You’ll need to pH your clones’ nutrient solution to around 5.8 when growing in coco. The typical pH range used in coco grows is 5.5 to 6.5. 5.8 seems to work well. Learn more about the best pH for growing weed in coco coir.
You do not add additional products such as a calcium and magnesium booster (such as CalMag) in the coco for my clones. For coco grows, plan to use CalMag as soon as you transplant the clones for the vegetation cycle. Not using Calmag may result in some deficiencies with Ca and Mg.
For preventative measures you can use CalMag in the veg stage well below the recommended doses of 3 to 5 mL per gallon ;perhaps 1 to 1.5 per gallon for this precautionary treatment every time you water. Learn more about how much CalMag to use in coco grows
A few days into the cloning phase check the clones to make sure that there’s still enough moisture in the coco. If watering is needed, before adding your previously mixed clone nutrient solution always check the pH of the stored solution as it often tends to climb from the initial reading taken a few days previously. Just lower the pH back down to 5.8 if necessary.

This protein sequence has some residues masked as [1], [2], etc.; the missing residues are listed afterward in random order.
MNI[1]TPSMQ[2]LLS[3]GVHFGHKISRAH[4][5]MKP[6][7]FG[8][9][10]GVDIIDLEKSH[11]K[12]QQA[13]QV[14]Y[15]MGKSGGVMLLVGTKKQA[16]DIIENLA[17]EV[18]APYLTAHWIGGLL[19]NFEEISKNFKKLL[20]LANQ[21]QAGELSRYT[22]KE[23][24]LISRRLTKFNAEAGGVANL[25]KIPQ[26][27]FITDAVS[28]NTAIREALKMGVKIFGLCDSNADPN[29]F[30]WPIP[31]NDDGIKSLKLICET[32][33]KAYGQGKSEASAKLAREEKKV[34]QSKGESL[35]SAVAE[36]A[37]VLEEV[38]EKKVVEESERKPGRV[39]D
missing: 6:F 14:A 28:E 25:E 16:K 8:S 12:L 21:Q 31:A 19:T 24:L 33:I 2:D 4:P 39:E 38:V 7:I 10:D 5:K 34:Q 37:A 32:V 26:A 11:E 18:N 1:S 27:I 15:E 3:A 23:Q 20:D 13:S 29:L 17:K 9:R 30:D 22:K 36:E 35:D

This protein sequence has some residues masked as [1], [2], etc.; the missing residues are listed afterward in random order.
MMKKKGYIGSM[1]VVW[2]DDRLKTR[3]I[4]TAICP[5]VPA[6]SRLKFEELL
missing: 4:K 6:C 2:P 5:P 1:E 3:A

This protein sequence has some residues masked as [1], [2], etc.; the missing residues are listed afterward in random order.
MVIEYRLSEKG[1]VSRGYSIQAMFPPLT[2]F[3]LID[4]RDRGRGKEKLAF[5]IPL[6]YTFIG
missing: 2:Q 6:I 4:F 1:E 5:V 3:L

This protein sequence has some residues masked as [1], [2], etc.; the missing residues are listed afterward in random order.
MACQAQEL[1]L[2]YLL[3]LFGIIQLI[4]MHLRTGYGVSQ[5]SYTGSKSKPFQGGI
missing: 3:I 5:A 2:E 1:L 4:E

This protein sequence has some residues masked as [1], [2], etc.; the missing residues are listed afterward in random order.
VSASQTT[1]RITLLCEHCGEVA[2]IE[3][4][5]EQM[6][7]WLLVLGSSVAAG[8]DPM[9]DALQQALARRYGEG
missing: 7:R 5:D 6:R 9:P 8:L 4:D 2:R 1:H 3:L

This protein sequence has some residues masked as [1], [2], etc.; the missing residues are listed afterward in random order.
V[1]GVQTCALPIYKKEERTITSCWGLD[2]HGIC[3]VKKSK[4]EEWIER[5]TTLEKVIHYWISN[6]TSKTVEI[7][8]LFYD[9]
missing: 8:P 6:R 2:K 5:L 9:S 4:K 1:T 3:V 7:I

Nutrient schedule for growing weed clones in coco
Multiple growers report a 100% success rate for clones using the Canna Coco line with the following ratio:
- 1/2 gallon water
- 2.8 mL each of Canna A and B (make sure to use equal amounts of each)
- 3.8 mL Canna Rhizotonic
Once the rooting is completed in about 7-14 days clones can be transplanted into permanent containers such as 5 gallon cloth bags that can be used for the duration of the grow.
Can marijuana plants be cloned using other methods besides coco?
If you are planning to grow your plants in coco coir it makes sense to clone them in coco as well. But you certainly are not limited to using coco to clone plants that will eventually be grown in coco.